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Fox Chase Cancer Center President Robert C. Young Elected First Vice President of the American Cancer Society

PHILADELPHIA (December 14, 1999) -- Robert C. Young, M.D., of Philadelphia's Chestnut Hill section, president of Fox Chase Cancer Center, has been elected first vice president of the national American Cancer Society (ACS) for 2000-2001. Young is a director-at-large of the American Cancer Society's national board of directors and at the end of 1999 completes his term as chairman of the medical affairs committee.

Internationally known for his work in the treatment of lymphoma and ovarian cancer, Dr. Young is a past president of the American Society of Clinical Oncology, one of the world's largest oncology societies, and president of the International Gynecologic Cancer Society.

A medical oncologist, Young is the author of more than 350 peer-reviewed publications, primarily concerning new treatments for lymphoma and ovarian cancer. Based on the number of medical literature citations, he was one of the top 400 scientist authors in the U.S. for 1980-1990, according to the Institute for Scientific Information.

Recently, Young instituted the world's first comprehensive research initiative to prevent cancer, to be housed in a dedicated Cancer Prevention Pavilion at Fox Chase. The facility will contain research programs ranging from basic laboratory studies to clinical services, including clinical trials of medications to prevent cancer.

Young serves on the Board of Scientific Advisors of the National Cancer Institute. He is also chairman of the board of the National Comprehensive Cancer Network, a nationwide alliance of leading academic cancer centers dedicated to insuring the highest quality, cost-effective cancer care.

A fellow of the American College of Physicians, Young is also a member of the prestigious American Society of Clinical Investigation. He has served as a member of the subspecialty board on medical oncology for the American Board of Internal Medicine and on the experimental therapeutics study section of the National Cancer Institute.

He is associate editor of the Journal of Clinical Oncology and chairman of the editorial board of Oncology Times. In 1995, he served as chairman of the General Motors Cancer Research Foundation's Charles F. Kettering Selections Committee.

Born in Columbus, Ohio, Young received his B.Sc. degree in zoology in 1960 from Ohio State University and his M.D. in 1965 from Cornell University Medical College. Following his internship at New York Hospital, he completed his residency at NCI and Yale-New Haven Medical Center. He is board-certified in internal medicine, hematology and oncology by the American Board of Internal Medicine.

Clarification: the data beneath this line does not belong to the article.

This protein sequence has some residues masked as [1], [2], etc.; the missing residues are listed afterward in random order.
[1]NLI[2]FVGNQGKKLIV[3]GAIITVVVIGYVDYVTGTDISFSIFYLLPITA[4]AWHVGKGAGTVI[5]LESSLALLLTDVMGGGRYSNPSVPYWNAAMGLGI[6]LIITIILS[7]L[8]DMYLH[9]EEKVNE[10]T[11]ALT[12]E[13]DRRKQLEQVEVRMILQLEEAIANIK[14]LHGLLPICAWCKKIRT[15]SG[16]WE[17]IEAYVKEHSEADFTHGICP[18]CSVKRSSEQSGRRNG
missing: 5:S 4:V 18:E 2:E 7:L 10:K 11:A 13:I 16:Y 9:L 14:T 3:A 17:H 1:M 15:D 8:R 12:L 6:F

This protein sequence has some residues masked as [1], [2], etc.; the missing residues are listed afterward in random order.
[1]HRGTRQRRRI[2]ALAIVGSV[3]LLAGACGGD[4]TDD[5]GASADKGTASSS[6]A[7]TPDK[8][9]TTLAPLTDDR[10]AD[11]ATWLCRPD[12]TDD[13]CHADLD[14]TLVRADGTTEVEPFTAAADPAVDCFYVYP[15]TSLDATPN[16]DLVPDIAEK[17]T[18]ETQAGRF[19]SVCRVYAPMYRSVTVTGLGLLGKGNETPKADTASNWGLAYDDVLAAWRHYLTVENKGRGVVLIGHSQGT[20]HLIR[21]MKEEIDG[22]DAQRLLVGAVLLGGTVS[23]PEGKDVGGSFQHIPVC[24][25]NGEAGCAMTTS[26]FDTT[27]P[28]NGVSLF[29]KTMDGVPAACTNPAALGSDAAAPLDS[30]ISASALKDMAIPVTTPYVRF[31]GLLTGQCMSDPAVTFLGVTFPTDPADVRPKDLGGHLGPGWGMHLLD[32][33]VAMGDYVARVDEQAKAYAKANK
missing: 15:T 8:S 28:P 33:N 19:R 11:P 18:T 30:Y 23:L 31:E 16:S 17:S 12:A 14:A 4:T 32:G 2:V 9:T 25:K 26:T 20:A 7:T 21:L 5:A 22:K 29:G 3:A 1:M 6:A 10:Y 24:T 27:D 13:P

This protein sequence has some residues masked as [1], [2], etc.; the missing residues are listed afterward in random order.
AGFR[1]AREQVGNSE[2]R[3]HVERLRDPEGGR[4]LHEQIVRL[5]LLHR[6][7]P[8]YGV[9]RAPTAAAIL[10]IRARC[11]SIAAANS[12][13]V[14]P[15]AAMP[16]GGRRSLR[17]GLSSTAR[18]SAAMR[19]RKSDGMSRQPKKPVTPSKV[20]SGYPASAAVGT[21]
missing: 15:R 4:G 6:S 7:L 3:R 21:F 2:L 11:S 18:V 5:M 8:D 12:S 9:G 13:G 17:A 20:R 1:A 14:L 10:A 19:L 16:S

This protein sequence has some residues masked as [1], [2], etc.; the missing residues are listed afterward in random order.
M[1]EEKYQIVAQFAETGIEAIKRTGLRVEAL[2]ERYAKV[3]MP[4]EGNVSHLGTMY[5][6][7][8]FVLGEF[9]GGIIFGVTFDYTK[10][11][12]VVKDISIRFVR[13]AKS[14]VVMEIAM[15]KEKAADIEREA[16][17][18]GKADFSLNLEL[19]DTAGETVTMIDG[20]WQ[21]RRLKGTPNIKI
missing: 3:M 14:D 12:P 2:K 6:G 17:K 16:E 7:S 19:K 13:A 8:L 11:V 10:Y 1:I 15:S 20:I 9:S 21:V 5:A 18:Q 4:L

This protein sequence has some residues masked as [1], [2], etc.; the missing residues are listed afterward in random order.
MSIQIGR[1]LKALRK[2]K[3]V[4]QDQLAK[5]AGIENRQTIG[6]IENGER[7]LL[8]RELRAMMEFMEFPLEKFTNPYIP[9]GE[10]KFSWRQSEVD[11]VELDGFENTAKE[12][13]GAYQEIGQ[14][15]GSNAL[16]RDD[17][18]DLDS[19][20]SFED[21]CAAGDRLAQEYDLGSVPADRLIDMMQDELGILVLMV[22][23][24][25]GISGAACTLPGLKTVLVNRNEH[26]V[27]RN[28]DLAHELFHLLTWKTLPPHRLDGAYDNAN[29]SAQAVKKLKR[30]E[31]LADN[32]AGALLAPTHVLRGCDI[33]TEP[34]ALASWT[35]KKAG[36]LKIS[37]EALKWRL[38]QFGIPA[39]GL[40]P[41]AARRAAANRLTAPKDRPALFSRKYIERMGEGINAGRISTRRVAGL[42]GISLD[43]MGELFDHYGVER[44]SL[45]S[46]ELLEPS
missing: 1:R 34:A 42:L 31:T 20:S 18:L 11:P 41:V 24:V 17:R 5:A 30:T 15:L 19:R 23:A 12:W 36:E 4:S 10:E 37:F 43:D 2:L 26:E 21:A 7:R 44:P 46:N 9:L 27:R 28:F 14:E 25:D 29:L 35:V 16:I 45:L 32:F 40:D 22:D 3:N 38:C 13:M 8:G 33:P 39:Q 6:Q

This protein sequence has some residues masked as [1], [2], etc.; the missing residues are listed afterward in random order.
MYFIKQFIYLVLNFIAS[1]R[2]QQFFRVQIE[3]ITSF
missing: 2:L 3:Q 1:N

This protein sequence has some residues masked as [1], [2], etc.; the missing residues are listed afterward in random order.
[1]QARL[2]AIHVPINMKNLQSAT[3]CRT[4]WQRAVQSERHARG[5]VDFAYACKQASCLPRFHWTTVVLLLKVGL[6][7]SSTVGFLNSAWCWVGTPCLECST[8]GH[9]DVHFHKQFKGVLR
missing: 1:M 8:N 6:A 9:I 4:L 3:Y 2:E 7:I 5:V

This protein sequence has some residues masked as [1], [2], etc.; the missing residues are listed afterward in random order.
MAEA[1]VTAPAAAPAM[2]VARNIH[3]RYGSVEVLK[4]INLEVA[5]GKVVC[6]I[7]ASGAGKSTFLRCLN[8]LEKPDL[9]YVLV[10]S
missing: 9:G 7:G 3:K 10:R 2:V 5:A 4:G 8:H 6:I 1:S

Young came to Fox Chase in 1988 from the National Cancer Institute, where he was associate director of the centers and community oncology program. Previously he served as chief of NCI's medicine branch for 14 years.

Gerald L. Woolam, M.D., of Lubbock, Texas, was elected ACS president and John R. Kelly, Ph.D., of Gulfport, Miss., was elected chairman of the board. President-elect is Dileep G. Bal, M.D., M.S., M.P.H., of Fair Oaks, Calif., and John C. Baity, Esq., of New York is chairman-elect. H. Fred Mickelson of Newberg, Ore., was elected vice chairman.

The American Cancer Society is the nationwide community-based voluntary health organization dedicated to eliminating cancer as a major health problem by preventing cancer, saving lives and diminishing suffering from cancer, through research, education, advocacy and service.

Fox Chase Cancer Center is one of 37 National Cancer Institute-designated comprehensive cancer centers in the nation. Fox Chase activities include basic and clinical research; prevention, detection and treatment of cancer; and community outreach programs.


Fox Chase Cancer Center, part of the Temple University Health System, is one of the leading cancer research and treatment centers in the United States. Founded in 1904 in Philadelphia as one of the nation’s first cancer hospitals, Fox Chase was also among the first institutions to be designated a National Cancer Institute Comprehensive Cancer Center in 1974. Fox Chase researchers have won the highest awards in their fields, including two Nobel Prizes. Fox Chase physicians are also routinely recognized in national rankings, and the Center’s nursing program has received the Magnet recognition for excellence four consecutive times. Today, Fox Chase conducts a broad array of nationally competitive basic, translational, and clinical research, with special programs in cancer prevention, detection, survivorship, and community outreach.  For more information, call 1-888-FOX CHASE or (1-888-369-2427).

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